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Saturday, December 28, 2013

r-selected, low-trust



Teens' thievery turns tragic for Honduran cop
Edwin Mejia didn't want to go out and steal that morning.

The $75 he and his buddy had made the day before from the stolen motorcycle felt like a fortune compared to the $5 a day he earned selling his mother's tortillas. The 15-year-old lay in bed inside the wooden one-room house he shared with his 10 brothers and sisters and told his partner, Eduardo Aguilera, that he wasn't in the mood.

"Hey, man, we have to go!" insisted Eduardo, also 15.

From yesterday's take, their first job, Edwin could buy a cellphone. If they did the same today, maybe Edwin could buy himself some sneakers. White Nikes were a favorite with the 18th Street gang members...

Emphasis added.

As the US obligingly imports the rest of the world's excess peasantry, this is the society toward which we are headed. Sam Francis called it anarcho-tyranny.

By the time things run their course, I bet all the libertarians out there won't be screeching about fascism any more.

And speaking of fascism, I'll take a society run by these guys over a society that produces Edwin Mejia and Eduardo Aguilera any day:



Though as I've said, fascism requires a traditional nation-state and more specifically, probably a European nation-state. I'm not sure Anglos could be fascists even if we wanted to be.

I'm going to edge out a little further on this limb and state that only groups with a sufficiently high median IQ (such as, but not exclusively or necessarily, Anglos and Europeans) can build a K-selected, high-trust society.

And when we're gone, it's gone.

8 comments:

Bert said...

"I'm not sure Anglos could be fascists even if we wanted to be."

I'm not sure why not. It's isn't that hard.

The Anti-Gnostic said...

Fascism requires a self-identification with the State that is hard to imagine in individualistic Anglos, and also hard to imagine outside a traditional nation-state, i.e., a State with a volk. Americans have never had the experience of a traditional nation-state. Our relation with the State has always been rather antagonistic.

The only Anglos I've ever met with a genuine reverence for the State have been Canadians. Americans may fly the US flag in their very churches, but once the country elects a Democrat then the talk all turns to secession, the Second Amendment, articles of impeachment, etc.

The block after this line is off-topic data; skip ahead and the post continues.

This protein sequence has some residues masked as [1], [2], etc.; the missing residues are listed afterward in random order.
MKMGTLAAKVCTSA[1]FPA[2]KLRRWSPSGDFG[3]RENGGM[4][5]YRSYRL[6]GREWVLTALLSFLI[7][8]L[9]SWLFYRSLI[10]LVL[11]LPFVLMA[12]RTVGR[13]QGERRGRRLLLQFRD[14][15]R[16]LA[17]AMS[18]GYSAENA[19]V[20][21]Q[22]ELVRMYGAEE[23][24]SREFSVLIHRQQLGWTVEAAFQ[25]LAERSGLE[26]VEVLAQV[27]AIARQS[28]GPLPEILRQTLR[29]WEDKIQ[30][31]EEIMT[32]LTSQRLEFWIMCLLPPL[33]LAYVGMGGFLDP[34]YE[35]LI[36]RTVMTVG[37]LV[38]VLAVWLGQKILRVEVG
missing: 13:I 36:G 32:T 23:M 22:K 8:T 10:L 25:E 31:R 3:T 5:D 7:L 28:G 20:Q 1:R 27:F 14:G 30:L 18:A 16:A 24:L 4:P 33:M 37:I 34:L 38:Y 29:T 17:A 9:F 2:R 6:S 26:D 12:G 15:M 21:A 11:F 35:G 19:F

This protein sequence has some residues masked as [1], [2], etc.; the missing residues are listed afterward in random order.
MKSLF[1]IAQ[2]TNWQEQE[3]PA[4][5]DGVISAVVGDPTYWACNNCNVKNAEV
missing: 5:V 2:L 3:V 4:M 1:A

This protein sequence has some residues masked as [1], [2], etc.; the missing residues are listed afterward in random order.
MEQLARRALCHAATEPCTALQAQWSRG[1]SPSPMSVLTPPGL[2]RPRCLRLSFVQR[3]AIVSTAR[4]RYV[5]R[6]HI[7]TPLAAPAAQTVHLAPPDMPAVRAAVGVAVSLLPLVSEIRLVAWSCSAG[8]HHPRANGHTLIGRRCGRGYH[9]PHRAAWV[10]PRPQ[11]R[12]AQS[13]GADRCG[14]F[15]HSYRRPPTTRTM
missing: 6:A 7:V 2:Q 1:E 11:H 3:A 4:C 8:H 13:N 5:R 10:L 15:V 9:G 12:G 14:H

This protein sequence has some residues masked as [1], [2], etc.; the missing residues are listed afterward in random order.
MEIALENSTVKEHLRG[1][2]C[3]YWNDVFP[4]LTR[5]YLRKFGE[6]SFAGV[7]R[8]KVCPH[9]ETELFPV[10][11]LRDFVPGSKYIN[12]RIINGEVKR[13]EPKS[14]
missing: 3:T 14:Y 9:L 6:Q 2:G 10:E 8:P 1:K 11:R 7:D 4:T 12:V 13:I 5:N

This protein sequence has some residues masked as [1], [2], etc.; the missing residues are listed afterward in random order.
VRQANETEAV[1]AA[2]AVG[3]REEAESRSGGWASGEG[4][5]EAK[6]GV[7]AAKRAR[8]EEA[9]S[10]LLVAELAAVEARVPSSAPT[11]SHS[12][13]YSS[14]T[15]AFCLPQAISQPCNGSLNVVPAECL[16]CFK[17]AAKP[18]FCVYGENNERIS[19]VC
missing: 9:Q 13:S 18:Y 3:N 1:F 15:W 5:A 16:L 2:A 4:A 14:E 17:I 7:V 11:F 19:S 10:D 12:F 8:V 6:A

Anglo-Americans are in fact constitutionalists, not fascists, and befitting their Protestant character, they all have their own interpretations.

Bert said...

See, I don't agree.

Fascism thrived in South America during the Cold War, and none of those nations had anything close to resembling a volk. In my opinion, their divided nature made them MORE susceptible to fascism, not less. A general could gather several battalions together and march on the capital, and because the population was so divided and untrusting they couldn't do anything about it. I feel as though the US is increasingly coming to resemble them.

Look at Chile. It had a long period of stable democracy, but that didn't stop Pinochet from tearing the entire thing asunder.

The Anti-Gnostic said...

Fascism is the State uber alles. The fact that Franco and Pinochet allowed the Church to operate freely probably disqualifies them from fascism right there. Rule by whichever Big Man can muster the most battalions is not really fascism.

Ironically, Chile and Spain currently exist as functioning democracies free to elect socialist politicians thanks to Pinochet and Franco. When the mobocracy starts nationalizing everything and they really do become fascist, I don't think there will be any Pinochets or Francos around to save them.

Jason said...

AG, have you ever perused Dave Emery's Spitfire List site? If not, you should. American Corporatism is an efficient political vehicle for fascism.

The Anti-Gnostic said...

I get what people are saying. I think the term 'fascist' is over-used and fairly meaningless outside its historical context as a post-monarchical competitor for State power with communism.

It's a little like people calling themselves 'pagans.' Unless you're a Germanic tribesmen fighting the Legions in the Teutoburg Forest with a life wholly entwined with river, tree, solstice, snow, rain, you can never have the same kind of communion with the old gods. You're not really a pagan.

In the same vein, if you cut your teeth in street fights with the communists in the 1920's and weep with gratitude at the sight of Il Duce on the balcony, then I'll call you a fascist.

Jason said...

AG, I see where you're coming from. However, when I take a look at the massive collusion between the DOD and the countless private firms that butter their bread with tax money, yet remain outside of any public accountability, I don't know what else to call it. How many highly respected moguls made out on the public dole, but maintain an aura of the quintessential capitalist? Nick Turse's "The Complex" is an excellent resource for illustrating this.

Gyan said...

Fascism is too much Solidarity and too little Subsidiarity.

Evelyn Waugh on Italian fascists--nothing exceptional. But Nazis were mad and their participation discredited OUR cause.